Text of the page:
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Tuesday, May 13, 2014

Criminal Justice Quote: It's a Felony in Massachusetts to Record a Cop in Action

     A Massachusetts woman with the good sense to audio record her cop encounter on her cell phone is now facing felony wiretapping charges because she did not inform the officers that they were being recorded--something state law requires. Karen Dziewit was drinking outside an apartment building in Springfield, Massachusetts on Saturday night, May 10, 2014. Residents complained that she was yelling at them and refused to calm down. They called the police….

     The responding officers decided to arrest the 24-year-old Dziewit for causing a disturbance. Just before she was taken into custody, however, she activated the recording feature on her phone. Eventually, police searched her purse and discovered that the phone was recording. Dziewit will now be charged with felony wiretapping….

     While it may seem absurd that a person could be prosecuted for recording the police--something that civil libertarians encourage responsible citizens to do when they are confronted by law enforcement--Massachusetts is among the least friendly states for citizens recording cops. In most states, it is either always legal to record another person, or at least always legal to record the police, who don't have an expectation of privacy when serving in an official capacity.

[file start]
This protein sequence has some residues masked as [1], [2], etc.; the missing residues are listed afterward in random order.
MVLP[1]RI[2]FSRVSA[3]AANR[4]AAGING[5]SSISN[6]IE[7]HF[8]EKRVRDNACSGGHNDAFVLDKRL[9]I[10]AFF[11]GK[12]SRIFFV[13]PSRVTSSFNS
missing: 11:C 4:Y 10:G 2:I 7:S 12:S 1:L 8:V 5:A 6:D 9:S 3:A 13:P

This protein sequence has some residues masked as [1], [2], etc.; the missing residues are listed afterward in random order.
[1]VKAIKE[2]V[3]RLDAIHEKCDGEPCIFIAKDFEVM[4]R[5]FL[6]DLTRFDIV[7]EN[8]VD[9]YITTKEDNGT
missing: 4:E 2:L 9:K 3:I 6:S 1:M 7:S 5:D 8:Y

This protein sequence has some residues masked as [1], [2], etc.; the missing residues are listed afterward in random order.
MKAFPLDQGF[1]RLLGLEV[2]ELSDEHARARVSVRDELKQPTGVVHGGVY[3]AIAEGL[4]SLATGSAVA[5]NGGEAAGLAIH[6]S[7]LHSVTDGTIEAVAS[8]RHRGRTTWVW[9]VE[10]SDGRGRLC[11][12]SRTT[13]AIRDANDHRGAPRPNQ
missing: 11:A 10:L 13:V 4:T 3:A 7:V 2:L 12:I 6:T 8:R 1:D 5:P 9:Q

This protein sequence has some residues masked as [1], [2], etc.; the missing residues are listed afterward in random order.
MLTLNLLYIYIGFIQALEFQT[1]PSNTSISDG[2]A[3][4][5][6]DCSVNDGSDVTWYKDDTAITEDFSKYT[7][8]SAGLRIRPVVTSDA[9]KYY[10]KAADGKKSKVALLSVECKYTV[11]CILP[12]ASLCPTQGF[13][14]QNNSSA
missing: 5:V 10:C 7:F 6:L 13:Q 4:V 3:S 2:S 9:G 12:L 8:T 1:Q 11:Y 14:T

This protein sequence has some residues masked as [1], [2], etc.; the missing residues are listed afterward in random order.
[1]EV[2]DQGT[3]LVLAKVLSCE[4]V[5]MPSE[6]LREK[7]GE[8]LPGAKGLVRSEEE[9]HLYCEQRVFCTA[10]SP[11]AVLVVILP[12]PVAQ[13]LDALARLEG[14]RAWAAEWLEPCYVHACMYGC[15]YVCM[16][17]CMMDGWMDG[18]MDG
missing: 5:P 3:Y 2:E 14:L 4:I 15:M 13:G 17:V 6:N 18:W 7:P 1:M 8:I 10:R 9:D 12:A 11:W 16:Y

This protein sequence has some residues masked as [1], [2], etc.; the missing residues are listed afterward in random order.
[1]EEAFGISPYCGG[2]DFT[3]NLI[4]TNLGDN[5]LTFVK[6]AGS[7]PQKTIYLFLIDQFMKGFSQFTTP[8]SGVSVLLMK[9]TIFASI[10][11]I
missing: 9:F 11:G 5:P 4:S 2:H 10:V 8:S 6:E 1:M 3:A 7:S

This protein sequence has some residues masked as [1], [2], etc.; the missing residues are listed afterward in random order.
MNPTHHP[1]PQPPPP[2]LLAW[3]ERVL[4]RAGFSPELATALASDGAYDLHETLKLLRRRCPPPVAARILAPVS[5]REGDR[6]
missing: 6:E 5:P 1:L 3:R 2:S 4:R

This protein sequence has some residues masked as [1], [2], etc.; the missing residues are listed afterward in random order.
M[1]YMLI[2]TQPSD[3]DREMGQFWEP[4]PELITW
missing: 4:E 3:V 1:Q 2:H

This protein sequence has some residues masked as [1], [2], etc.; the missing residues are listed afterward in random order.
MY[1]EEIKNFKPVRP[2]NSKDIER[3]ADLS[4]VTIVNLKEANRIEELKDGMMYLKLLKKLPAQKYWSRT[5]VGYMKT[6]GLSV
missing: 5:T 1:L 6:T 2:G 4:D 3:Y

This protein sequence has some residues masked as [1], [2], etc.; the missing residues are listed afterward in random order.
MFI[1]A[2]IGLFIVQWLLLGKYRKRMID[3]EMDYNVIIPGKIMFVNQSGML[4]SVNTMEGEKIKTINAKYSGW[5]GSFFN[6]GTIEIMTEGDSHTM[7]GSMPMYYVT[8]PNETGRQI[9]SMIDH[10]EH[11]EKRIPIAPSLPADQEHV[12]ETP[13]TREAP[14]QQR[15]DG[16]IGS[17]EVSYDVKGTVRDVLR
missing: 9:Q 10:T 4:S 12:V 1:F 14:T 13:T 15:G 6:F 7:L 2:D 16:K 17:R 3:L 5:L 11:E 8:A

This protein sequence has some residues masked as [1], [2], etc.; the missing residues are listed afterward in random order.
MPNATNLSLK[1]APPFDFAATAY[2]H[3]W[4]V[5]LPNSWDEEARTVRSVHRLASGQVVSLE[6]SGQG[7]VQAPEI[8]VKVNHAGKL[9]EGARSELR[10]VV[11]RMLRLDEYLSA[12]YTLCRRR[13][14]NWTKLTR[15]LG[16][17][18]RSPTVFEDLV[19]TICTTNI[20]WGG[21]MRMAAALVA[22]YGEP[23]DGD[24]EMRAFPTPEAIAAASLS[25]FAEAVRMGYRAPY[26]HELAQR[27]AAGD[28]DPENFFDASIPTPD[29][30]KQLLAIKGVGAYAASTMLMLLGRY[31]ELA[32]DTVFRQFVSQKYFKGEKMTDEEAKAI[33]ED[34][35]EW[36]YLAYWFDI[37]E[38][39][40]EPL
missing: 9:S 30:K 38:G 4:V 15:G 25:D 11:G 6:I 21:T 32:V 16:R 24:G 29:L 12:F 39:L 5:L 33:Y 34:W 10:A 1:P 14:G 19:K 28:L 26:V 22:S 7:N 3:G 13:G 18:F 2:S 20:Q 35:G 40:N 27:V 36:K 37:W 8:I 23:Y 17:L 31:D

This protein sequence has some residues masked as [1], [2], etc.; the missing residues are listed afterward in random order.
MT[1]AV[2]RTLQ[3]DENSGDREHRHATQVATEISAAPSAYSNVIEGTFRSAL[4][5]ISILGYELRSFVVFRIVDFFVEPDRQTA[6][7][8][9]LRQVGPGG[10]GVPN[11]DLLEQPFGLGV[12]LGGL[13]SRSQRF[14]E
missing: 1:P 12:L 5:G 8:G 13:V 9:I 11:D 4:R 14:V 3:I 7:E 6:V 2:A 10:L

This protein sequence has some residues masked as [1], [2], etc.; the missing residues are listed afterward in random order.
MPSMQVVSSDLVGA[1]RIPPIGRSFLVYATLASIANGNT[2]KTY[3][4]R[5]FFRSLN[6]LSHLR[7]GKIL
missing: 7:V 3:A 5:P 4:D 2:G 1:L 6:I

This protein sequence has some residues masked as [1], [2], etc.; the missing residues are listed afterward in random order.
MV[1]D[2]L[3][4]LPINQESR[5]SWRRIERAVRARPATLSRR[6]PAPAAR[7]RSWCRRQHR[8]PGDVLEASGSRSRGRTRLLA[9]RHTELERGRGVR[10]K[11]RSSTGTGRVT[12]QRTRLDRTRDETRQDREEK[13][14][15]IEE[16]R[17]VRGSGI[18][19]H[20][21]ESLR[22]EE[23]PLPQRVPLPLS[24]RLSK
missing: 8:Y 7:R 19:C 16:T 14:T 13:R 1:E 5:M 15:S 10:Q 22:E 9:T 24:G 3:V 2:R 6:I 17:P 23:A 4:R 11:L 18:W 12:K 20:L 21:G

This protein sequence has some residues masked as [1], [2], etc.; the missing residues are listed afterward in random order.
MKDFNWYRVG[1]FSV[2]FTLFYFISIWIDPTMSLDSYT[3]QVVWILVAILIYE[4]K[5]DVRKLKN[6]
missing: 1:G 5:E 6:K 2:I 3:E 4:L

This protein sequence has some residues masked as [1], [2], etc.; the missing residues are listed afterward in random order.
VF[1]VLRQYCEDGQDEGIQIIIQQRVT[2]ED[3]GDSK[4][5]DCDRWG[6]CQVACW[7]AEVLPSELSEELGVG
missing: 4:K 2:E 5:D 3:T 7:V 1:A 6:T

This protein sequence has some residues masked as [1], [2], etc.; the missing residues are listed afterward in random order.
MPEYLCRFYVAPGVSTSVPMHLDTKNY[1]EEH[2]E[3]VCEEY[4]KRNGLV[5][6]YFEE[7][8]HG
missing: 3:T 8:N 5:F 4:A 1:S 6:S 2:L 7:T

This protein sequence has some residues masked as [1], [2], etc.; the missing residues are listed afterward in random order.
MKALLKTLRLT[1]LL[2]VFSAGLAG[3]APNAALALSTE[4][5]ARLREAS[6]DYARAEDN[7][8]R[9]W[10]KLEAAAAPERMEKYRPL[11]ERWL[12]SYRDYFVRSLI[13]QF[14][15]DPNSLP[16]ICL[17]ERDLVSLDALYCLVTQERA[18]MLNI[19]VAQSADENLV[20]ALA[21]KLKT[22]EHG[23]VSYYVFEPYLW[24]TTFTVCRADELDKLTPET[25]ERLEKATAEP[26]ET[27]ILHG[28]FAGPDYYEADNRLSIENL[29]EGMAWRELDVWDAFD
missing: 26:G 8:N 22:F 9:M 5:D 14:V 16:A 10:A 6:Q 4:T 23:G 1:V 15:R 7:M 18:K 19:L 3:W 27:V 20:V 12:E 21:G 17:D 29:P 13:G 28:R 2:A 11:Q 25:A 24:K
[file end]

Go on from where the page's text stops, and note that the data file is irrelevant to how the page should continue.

Massachusetts and Illinois, however, have laws on the books requiring both parties to consent to be recorded--even if one of the parties is a cop. Indeed, Massachusetts courts have upheld convictions against citizens who did not inform cops that they were being recorded….

Robby Soave, "Woman Charged With Wiretapping Because She Dared to Record The Cops," The Daily Caller, May 11, 2014

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